**2 500 000 zed * 0.99 dollars/liter / (0.42 zed/liter)

    (If I were to analyze the technology more thoroughly, as opposed to a test dealing with the technology, I would have additional objections and/or points needing clarification. How, e.g. is the sail handled during a storm without having to cut it loose, to a horrifying loss of money?)

I probably had more objections when going through the questions the first time around (with the purpose of solving the problems), but I have lost my energy here, being about half-way through on my second iteration (with the purpose of writing this post). There was definitely at least one case of “faster speed” or something in the same family, showing a conceptual confusion that no mathematician should underlie: A vehicle can be fast or slow, but its speed cannot; an item for sale can be cheap or expensive, but its price cannot; etc.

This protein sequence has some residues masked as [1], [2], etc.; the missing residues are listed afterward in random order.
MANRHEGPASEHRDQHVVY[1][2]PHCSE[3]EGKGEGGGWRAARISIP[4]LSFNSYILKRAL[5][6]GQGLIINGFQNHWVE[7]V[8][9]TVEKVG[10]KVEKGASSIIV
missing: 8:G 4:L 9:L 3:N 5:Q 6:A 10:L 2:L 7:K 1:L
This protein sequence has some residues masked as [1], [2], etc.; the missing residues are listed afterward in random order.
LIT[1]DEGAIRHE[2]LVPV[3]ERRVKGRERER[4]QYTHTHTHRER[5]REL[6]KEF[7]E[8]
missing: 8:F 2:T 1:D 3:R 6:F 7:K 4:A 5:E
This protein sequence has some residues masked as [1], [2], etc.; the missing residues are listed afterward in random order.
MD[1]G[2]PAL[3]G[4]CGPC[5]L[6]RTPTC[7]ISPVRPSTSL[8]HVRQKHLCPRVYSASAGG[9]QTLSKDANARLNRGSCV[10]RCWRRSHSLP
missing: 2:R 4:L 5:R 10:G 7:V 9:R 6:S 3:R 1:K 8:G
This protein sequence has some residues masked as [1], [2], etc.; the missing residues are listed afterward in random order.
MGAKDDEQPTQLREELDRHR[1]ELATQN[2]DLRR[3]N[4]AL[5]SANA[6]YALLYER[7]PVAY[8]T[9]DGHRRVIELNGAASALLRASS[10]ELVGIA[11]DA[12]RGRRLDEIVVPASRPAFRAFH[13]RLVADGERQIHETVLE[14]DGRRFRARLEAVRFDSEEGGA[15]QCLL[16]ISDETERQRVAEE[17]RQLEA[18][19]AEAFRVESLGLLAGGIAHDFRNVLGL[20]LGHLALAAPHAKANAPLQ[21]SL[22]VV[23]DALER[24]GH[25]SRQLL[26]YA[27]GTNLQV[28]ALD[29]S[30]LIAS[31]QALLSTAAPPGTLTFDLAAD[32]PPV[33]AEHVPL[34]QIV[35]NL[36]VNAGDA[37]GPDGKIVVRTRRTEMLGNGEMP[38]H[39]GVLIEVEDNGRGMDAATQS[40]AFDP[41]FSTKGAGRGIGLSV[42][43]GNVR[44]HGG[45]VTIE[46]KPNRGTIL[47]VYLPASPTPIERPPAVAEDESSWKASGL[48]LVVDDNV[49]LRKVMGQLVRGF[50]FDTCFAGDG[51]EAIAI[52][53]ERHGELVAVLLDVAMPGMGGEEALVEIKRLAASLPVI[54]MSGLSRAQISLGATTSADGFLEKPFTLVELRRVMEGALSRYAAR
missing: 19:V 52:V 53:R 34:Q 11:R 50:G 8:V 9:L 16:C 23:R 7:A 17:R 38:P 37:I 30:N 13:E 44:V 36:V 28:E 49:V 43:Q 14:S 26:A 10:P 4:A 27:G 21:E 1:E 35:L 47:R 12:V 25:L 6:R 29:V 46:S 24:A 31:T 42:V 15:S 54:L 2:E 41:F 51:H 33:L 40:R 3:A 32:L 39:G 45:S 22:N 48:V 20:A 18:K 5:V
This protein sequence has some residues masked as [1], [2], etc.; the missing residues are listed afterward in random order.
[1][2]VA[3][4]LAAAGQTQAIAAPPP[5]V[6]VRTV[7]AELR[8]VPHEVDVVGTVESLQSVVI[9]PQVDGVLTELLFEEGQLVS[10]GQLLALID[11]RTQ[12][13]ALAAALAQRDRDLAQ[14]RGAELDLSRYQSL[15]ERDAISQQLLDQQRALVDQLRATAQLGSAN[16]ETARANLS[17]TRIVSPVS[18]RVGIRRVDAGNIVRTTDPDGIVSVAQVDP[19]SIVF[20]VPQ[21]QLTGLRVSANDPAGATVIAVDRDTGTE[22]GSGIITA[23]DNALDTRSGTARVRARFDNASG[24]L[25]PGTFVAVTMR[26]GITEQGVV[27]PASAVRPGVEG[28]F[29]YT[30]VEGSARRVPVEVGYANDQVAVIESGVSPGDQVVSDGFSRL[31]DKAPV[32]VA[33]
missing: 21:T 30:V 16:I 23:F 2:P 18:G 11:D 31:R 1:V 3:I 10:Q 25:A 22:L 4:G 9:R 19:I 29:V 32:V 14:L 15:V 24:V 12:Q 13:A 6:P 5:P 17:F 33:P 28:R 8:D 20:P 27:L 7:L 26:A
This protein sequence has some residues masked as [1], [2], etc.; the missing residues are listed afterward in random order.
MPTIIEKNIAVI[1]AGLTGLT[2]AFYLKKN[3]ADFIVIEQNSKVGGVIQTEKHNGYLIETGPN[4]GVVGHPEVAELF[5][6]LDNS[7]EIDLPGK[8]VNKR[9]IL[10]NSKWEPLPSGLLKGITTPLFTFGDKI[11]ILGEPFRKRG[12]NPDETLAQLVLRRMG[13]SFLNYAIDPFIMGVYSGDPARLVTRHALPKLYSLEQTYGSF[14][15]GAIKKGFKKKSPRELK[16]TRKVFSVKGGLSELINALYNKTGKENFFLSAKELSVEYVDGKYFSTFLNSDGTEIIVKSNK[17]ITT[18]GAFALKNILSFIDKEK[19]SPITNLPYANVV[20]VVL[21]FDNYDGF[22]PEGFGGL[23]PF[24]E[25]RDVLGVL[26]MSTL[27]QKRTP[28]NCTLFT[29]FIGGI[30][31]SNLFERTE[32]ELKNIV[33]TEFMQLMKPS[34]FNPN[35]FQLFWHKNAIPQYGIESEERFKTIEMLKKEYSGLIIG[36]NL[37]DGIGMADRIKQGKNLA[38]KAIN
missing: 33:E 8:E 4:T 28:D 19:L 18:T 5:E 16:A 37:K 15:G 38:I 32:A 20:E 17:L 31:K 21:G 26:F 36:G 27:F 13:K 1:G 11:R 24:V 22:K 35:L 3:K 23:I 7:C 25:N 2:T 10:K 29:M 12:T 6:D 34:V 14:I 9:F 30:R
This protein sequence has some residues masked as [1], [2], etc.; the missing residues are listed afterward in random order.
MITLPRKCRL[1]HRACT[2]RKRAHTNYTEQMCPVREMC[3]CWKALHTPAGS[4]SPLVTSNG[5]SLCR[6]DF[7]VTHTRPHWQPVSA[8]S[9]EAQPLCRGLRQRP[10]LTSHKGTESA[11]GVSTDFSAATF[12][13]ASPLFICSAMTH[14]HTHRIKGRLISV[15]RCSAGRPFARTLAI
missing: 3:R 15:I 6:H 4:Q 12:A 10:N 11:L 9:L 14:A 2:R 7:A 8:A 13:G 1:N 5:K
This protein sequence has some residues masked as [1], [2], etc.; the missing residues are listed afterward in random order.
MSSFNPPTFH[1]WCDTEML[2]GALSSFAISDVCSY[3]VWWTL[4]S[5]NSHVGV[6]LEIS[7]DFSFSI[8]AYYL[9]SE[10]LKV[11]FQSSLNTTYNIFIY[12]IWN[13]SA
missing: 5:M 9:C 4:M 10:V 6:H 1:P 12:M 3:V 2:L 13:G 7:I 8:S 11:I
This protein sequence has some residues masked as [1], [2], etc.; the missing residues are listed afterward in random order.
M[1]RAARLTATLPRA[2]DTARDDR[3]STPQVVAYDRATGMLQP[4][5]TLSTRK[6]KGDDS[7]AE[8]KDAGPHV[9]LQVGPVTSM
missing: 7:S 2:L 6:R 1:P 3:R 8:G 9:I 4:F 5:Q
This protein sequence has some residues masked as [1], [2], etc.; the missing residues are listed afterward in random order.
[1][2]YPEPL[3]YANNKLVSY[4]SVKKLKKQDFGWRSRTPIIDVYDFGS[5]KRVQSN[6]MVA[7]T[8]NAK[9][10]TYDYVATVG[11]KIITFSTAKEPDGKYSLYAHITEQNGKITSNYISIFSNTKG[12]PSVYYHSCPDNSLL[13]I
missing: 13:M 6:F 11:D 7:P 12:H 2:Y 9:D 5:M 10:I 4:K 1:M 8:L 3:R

As a final note: There was a third question that I failed, namely “Question 2: REVOLVING DOOR” (i.e. the penultimate question). Lacking in concentration, I calculated (I hope, correctly) the linear width of the opening, but the question actually asked for the “arc length”. I take some comfort in the arc length being easier to calculate, but would of course still, correctly, have been marked down.

Written by michaeleriksson

December 17, 2017 at 12:40 am